- If the injury is outside your baby’s line of vision (e.g., nose or forehead), gently touch or rub the spot where he was hurt and then make the sign for HURT at that same location on your own body. Make sure, of course, that he’s paying attention and not still totally focused on his pain. Repeat this several times, talking to him soothingly. Another alternative is to take him to a mirror so he can see you make the sign at his own nose or forehead. That will help him make a more personal connection.
- Pretend to hurt yourself while your baby is watching. Bump your knee, for example, and then overreact by hopping around, gritting your teeth, while making the sign for HURT at your “injury.” Another time, pretend to walk into a wall and hit your nose. Overdramatize the situation each time, signing and yelling “HURT” as your baby watches from his ringside seat.
- Use a teddy bear as a “crash dummy” and have him injure his head or paw. Then make the sign where he was hurt and top it off with a colorful Band-Aid to reinforce the point.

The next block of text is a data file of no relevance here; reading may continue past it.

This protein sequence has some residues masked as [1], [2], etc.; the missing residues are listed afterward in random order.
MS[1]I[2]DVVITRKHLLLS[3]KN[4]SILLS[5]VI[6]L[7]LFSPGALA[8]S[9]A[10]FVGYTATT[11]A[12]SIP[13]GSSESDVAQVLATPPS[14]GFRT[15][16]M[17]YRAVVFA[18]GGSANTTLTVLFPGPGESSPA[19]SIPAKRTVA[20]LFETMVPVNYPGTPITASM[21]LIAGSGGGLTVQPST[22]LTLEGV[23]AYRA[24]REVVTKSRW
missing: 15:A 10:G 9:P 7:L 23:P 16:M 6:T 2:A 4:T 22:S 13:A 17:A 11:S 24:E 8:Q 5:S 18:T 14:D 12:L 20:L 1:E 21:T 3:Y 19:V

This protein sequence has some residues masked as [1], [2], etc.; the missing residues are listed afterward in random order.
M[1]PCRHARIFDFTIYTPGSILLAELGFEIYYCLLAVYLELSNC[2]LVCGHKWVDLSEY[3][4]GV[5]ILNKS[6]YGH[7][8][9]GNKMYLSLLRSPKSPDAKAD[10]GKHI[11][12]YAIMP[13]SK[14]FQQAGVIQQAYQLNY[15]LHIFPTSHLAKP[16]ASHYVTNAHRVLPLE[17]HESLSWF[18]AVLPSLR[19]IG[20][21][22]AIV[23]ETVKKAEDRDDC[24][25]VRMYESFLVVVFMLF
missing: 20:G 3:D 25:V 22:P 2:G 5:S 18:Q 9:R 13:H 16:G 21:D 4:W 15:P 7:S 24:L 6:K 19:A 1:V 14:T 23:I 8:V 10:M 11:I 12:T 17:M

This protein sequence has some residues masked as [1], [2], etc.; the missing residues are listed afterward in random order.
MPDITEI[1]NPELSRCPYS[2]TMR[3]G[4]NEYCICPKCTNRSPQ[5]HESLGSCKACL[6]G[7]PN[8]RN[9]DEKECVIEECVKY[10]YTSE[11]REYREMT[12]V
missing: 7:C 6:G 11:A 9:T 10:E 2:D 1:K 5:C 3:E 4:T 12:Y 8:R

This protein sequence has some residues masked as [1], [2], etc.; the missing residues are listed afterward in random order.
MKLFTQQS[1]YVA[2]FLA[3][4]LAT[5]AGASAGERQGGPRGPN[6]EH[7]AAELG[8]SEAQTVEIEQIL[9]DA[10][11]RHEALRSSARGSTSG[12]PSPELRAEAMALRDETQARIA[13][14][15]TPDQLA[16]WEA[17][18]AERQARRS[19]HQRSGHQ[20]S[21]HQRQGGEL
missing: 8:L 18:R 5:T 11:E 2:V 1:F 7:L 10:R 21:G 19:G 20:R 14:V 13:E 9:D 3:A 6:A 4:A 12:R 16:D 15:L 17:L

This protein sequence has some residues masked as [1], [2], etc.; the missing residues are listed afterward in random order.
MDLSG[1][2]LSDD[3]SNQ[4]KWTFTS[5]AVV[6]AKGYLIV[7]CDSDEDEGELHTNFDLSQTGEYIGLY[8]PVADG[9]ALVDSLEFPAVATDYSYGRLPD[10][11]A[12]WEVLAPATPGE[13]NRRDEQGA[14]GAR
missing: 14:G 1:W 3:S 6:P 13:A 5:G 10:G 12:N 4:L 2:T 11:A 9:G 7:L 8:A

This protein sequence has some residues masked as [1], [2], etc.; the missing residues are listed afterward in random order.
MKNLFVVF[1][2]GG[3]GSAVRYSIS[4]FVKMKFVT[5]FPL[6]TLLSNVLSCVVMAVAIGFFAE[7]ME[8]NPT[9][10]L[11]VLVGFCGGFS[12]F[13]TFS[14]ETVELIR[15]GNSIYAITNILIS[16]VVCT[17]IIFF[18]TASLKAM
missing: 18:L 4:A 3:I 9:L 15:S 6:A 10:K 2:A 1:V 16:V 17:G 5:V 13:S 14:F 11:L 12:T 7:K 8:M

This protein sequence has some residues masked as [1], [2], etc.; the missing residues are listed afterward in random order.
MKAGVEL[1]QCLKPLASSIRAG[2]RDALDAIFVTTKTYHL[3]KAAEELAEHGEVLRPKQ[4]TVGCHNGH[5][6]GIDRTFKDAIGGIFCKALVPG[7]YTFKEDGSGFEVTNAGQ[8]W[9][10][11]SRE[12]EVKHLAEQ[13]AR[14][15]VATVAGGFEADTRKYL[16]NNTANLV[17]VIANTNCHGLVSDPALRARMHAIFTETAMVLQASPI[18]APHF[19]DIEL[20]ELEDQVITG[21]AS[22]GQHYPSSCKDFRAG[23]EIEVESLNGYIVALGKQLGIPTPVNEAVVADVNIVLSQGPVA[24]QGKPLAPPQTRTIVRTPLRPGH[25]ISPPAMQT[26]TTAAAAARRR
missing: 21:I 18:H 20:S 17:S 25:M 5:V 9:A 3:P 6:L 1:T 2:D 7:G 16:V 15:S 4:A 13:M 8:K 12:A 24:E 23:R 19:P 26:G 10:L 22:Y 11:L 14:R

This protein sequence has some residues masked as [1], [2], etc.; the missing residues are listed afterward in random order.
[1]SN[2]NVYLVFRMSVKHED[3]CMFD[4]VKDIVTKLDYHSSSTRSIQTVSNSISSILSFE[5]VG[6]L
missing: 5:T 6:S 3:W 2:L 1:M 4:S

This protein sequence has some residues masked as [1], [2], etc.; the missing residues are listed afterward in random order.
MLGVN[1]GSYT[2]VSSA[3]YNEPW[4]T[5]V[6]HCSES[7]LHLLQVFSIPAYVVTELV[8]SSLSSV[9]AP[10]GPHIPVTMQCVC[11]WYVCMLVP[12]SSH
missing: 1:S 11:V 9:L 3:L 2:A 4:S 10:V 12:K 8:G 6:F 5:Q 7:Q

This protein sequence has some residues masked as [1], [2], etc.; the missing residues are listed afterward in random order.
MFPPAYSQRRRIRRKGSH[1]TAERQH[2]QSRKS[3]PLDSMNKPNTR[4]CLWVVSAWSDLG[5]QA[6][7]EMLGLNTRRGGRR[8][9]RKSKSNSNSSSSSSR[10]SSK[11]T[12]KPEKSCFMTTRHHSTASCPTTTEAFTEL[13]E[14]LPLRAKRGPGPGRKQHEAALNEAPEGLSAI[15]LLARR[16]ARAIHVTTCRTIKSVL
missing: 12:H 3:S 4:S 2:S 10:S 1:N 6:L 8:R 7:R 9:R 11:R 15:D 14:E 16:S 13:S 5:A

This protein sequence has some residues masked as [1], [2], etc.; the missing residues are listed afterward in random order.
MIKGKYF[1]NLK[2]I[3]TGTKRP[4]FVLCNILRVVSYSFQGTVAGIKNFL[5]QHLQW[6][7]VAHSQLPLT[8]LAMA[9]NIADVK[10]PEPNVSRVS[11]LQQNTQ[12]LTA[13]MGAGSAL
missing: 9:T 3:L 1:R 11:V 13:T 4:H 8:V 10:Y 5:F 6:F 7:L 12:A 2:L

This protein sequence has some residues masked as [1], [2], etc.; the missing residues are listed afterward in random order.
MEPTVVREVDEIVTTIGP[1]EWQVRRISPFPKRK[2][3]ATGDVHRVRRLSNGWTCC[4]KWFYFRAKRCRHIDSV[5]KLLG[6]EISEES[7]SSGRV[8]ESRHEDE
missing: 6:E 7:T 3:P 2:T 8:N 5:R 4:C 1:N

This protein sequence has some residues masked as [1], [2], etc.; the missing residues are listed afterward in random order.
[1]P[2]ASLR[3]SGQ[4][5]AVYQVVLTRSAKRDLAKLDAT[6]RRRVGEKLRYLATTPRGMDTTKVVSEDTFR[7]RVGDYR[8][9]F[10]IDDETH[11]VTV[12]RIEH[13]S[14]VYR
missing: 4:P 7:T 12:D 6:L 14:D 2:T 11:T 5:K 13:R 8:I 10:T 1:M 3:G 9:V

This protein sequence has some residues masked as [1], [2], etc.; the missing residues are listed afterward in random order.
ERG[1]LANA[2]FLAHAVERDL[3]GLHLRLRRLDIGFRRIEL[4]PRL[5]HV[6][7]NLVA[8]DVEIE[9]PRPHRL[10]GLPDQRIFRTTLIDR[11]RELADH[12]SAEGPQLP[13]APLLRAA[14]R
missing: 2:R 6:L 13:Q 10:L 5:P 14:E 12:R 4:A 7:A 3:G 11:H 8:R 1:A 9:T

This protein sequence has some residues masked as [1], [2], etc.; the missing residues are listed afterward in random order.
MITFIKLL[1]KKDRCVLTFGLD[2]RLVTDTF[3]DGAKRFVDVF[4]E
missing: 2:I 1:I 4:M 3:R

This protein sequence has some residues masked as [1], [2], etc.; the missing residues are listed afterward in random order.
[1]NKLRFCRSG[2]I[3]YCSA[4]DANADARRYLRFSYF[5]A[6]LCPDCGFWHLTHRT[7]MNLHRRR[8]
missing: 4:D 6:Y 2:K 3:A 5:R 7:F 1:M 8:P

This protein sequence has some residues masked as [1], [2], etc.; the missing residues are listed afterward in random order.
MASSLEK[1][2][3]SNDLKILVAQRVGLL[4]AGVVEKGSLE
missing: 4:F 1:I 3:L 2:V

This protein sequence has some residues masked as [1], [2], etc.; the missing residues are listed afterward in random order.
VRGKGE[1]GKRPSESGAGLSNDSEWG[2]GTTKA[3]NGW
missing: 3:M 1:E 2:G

HELP is another sign you’ll want your baby to learn. Not only will it eliminate a considerable amount of crying and frustration on your baby’s part, but some of your own as well. You won’t have to guess what’s wrong with him when he starts to cry. Is he hungry? Tired? Teething? No, he wants HELP!
Pat your chest with your palms open a few times.
- Look for situations where your child may actually need help; for example, his older brother takes his toy or rattle. He starts to whimper. You come over and ask/sign, “HELP? Do you want HELP?” Then do whatever needs doing to rectify the situation.